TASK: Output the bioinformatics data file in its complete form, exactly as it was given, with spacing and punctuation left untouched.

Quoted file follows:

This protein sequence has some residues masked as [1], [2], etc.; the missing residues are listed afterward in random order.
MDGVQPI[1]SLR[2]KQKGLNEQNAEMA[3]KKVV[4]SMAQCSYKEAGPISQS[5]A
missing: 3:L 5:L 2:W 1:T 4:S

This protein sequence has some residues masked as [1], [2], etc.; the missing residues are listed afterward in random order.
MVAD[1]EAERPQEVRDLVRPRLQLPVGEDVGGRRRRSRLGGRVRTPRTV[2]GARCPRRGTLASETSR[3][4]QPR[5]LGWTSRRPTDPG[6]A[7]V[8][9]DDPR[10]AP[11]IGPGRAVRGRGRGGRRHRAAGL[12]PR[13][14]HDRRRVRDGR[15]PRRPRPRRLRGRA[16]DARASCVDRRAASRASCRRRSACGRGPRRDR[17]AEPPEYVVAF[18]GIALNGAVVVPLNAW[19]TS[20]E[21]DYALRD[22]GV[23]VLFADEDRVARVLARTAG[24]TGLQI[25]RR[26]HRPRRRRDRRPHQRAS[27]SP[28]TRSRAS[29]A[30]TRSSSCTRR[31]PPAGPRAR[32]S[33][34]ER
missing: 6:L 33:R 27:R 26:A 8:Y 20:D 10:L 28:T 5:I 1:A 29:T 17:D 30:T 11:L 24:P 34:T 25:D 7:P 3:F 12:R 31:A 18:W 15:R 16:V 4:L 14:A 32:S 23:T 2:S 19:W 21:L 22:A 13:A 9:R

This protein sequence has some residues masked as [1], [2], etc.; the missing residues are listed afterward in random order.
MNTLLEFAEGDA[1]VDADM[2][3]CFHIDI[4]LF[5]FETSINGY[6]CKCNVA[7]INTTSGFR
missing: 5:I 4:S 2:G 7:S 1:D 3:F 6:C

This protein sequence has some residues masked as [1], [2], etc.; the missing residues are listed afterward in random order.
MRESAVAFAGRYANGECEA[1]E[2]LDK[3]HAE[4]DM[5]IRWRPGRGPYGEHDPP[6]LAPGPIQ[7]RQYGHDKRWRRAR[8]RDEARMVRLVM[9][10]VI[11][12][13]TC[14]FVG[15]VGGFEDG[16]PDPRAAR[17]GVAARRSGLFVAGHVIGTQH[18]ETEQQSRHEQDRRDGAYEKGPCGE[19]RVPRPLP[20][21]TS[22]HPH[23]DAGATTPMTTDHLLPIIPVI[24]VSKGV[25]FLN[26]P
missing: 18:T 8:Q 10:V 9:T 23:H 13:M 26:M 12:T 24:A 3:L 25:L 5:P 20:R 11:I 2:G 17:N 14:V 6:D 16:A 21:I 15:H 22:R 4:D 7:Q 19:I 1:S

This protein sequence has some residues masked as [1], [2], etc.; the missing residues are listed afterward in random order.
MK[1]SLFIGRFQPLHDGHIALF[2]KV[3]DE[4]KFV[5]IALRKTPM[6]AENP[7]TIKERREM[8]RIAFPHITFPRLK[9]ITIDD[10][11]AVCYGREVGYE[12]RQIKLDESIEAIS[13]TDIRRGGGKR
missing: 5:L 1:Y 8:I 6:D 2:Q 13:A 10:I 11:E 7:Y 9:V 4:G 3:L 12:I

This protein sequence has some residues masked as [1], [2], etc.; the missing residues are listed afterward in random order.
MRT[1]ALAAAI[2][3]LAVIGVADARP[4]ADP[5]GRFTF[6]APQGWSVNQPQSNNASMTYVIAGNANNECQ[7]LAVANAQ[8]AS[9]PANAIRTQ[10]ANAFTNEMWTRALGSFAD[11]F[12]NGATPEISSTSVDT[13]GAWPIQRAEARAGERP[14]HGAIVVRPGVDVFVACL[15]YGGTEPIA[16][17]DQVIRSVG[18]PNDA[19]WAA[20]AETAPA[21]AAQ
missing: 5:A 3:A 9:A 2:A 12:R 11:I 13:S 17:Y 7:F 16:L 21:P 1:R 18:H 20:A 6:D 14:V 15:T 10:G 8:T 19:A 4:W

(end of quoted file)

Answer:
This protein sequence has some residues masked as [1], [2], etc.; the missing residues are listed afterward in random order.
MDGVQPI[1]SLR[2]KQKGLNEQNAEMA[3]KKVV[4]SMAQCSYKEAGPISQS[5]A
missing: 3:L 5:L 2:W 1:T 4:S

This protein sequence has some residues masked as [1], [2], etc.; the missing residues are listed afterward in random order.
MVAD[1]EAERPQEVRDLVRPRLQLPVGEDVGGRRRRSRLGGRVRTPRTV[2]GARCPRRGTLASETSR[3][4]QPR[5]LGWTSRRPTDPG[6]A[7]V[8][9]DDPR[10]AP[11]IGPGRAVRGRGRGGRRHRAAGL[12]PR[13][14]HDRRRVRDGR[15]PRRPRPRRLRGRA[16]DARASCVDRRAASRASCRRRSACGRGPRRDR[17]AEPPEYVVAF[18]GIALNGAVVVPLNAW[19]TS[20]E[21]DYALRD[22]GV[23]VLFADEDRVARVLARTAG[24]TGLQI[25]RR[26]HRPRRRRDRRPHQRAS[27]SP[28]TRSRAS[29]A[30]TRSSSCTRR[31]PPAGPRAR[32]S[33][34]ER
missing: 6:L 33:R 27:R 26:A 8:Y 20:D 10:L 28:T 5:I 1:A 29:T 17:D 30:T 11:L 24:P 34:T 25:D 7:P 3:F 12:R 31:A 18:W 15:R 16:V 4:L 14:A 32:S 23:T 2:S 19:W 21:L 22:A 13:A 9:R

This protein sequence has some residues masked as [1], [2], etc.; the missing residues are listed afterward in random order.
MNTLLEFAEGDA[1]VDADM[2][3]CFHIDI[4]LF[5]FETSINGY[6]CKCNVA[7]INTTSGFR
missing: 5:I 4:S 2:G 7:S 1:D 3:F 6:C

This protein sequence has some residues masked as [1], [2], etc.; the missing residues are listed afterward in random order.
MRESAVAFAGRYANGECEA[1]E[2]LDK[3]HAE[4]DM[5]IRWRPGRGPYGEHDPP[6]LAPGPIQ[7]RQYGHDKRWRRAR[8]RDEARMVRLVM[9][10]VI[11][12][13]TC[14]FVG[15]VGGFEDG[16]PDPRAAR[17]GVAARRSGLFVAGHVIGTQH[18]ETEQQSRHEQDRRDGAYEKGPCGE[19]RVPRPLP[20][21]TS[22]HPH[23]DAGATTPMTTDHLLPIIPVI[24]VSKGV[25]FLN[26]P
missing: 18:T 8:Q 10:V 9:T 23:H 13:M 26:M 12:T 24:A 3:L 25:L 5:P 20:R 11:I 2:G 17:N 14:V 6:D 16:A 21:I 15:H 22:R 4:D 7:Q 19:I 1:S

This protein sequence has some residues masked as [1], [2], etc.; the missing residues are listed afterward in random order.
MK[1]SLFIGRFQPLHDGHIALF[2]KV[3]DE[4]KFV[5]IALRKTPM[6]AENP[7]TIKERREM[8]RIAFPHITFPRLK[9]ITIDD[10][11]AVCYGREVGYE[12]RQIKLDESIEAIS[13]TDIRRGGGKR
missing: 5:L 1:Y 8:I 6:D 2:Q 13:A 10:I 11:E 7:Y 9:V 4:G 3:L 12:I

This protein sequence has some residues masked as [1], [2], etc.; the missing residues are listed afterward in random order.
MRT[1]ALAAAI[2][3]LAVIGVADARP[4]ADP[5]GRFTF[6]APQGWSVNQPQSNNASMTYVIAGNANNECQ[7]LAVANAQ[8]AS[9]PANAIRTQ[10]ANAFTNEMWTRALGSFAD[11]F[12]NGATPEISSTSVDT[13]GAWPIQRAEARAGERP[14]HGAIVVRPGVDVFVACL[15]YGGTEPIA[16][17]DQVIRSVG[18]PNDA[19]WAA[20]AETAPA[21]AAQ
missing: 5:A 3:A 9:A 2:A 12:R 11:I 13:S 17:Y 7:F 16:L 21:P 1:R 18:H 20:A 6:D 14:V 15:T 10:G 8:T 19:A 4:W